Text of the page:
- On-demand Passenger Transport Levy lifted from today, with customers to benefit from reduced fares
- Levy was created to fund the Perth Taxi Plate Buyback Scheme
- On-demand booking services no longer able to pass 10 per cent levy on to customers
- Lifted 11 months ahead of anticipated timeframe to recoup cost of Perth Taxi Plate Buyback Scheme
The McGowan Government has delivered on its promise to lift the On-demand Passenger Transport Levy, 11 months ahead of schedule.
From today, the On-demand Passenger Transport Levy will no longer be allowed to be passed on to passengers.
The 10 per cent levy was introduced in April 2019 to fund the Perth Taxi Plate Buyback Scheme, as part of the McGowan Government's on-demand transport reform to modernise the industry and focus on safety and customer service. The on-demand transport reform program was finalised in 2021.
Industry had the option of absorbing the cost or passing it on to passengers through fare increases.
Trips that started and finished in the Perth metropolitan area, Murray and Mandurah districts attracted the levy, which has raised almost $129 million to buy back eligible taxi plates.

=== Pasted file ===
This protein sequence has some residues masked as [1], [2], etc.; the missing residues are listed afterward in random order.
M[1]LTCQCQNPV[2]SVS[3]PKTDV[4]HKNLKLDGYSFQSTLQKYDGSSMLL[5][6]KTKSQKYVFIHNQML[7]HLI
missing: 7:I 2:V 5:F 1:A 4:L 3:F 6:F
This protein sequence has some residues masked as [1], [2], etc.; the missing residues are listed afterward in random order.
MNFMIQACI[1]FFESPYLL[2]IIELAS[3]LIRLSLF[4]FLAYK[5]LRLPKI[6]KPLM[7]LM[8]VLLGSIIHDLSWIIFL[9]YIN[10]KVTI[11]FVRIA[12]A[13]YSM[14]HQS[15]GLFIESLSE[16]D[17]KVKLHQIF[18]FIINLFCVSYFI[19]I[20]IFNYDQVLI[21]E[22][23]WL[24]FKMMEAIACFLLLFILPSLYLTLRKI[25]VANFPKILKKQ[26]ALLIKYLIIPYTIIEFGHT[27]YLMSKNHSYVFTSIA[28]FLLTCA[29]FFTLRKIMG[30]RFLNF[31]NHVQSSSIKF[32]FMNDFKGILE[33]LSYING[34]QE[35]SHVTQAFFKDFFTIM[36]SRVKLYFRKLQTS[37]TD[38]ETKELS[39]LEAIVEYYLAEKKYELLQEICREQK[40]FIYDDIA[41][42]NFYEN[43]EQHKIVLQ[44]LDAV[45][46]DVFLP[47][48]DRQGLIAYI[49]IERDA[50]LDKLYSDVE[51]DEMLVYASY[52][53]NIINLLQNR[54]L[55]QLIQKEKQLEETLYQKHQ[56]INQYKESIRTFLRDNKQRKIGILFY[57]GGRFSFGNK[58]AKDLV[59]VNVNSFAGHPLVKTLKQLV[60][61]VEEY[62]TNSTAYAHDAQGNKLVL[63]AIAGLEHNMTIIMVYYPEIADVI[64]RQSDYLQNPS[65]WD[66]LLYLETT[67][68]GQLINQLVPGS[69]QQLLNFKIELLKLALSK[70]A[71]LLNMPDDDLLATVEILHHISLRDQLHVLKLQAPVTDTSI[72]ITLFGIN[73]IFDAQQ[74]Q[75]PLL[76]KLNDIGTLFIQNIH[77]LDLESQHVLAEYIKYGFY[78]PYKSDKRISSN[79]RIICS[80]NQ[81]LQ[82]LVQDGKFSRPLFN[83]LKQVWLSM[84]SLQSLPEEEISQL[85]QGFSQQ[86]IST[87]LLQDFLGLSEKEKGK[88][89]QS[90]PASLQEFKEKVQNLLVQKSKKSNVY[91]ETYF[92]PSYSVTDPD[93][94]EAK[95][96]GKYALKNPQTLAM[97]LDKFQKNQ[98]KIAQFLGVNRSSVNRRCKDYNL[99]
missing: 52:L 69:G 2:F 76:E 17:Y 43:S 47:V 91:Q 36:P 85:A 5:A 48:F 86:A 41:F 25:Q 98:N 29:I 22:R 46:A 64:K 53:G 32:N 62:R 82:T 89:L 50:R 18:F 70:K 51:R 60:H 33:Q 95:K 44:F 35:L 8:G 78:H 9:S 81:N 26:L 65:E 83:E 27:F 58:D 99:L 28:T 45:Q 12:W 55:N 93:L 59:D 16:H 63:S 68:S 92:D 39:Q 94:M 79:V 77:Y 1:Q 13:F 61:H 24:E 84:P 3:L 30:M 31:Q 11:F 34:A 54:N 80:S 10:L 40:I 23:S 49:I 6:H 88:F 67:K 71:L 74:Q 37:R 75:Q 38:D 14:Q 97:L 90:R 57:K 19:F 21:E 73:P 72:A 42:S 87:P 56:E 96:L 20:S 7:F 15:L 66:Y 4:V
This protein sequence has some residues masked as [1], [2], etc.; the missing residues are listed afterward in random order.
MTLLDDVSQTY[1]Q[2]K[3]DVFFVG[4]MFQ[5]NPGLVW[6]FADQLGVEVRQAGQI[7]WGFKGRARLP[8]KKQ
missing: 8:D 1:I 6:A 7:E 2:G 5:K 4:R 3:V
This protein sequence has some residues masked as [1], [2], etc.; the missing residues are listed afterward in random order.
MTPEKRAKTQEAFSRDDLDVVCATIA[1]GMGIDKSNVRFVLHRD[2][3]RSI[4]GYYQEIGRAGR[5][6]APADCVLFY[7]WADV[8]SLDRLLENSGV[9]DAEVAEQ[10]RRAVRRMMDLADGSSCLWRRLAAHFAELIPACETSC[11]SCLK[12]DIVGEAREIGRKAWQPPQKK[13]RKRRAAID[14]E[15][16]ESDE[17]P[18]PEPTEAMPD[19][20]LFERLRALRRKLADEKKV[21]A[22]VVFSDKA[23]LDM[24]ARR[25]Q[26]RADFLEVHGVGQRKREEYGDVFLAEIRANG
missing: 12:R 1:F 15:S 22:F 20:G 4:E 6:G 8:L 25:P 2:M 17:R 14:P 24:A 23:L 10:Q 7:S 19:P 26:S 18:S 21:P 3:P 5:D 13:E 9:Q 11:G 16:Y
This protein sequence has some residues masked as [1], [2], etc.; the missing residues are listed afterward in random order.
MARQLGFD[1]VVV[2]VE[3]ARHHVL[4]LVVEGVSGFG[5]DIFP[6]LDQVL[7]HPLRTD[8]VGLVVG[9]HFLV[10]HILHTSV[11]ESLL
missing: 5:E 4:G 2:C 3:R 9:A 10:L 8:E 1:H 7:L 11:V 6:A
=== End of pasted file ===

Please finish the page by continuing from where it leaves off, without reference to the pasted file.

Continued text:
Almost $9 million in funds from the levy was also used to fund State-wide COVID-19 support measures for the passenger transport industry.
Comments attributed to Transport Minister Rita Saffioti:
"We promised to end the levy as soon as possible and we have delivered on that commitment today.
"Through funds raised by the levy, we have recovered most the costs for financial support provided to plate owners through taxi plate buyback payments, as well as the $9 million COVID-19 relief package provided to industry in 2020.
"The assistance package for taxi operators in regional areas helped alleviate some of the hardship that was experienced as a result of COVID-19.
"The levy has served its purpose and now that it has been repealed, many customers can expect a reduction in fares as a result."
Minister's office - 6552 5500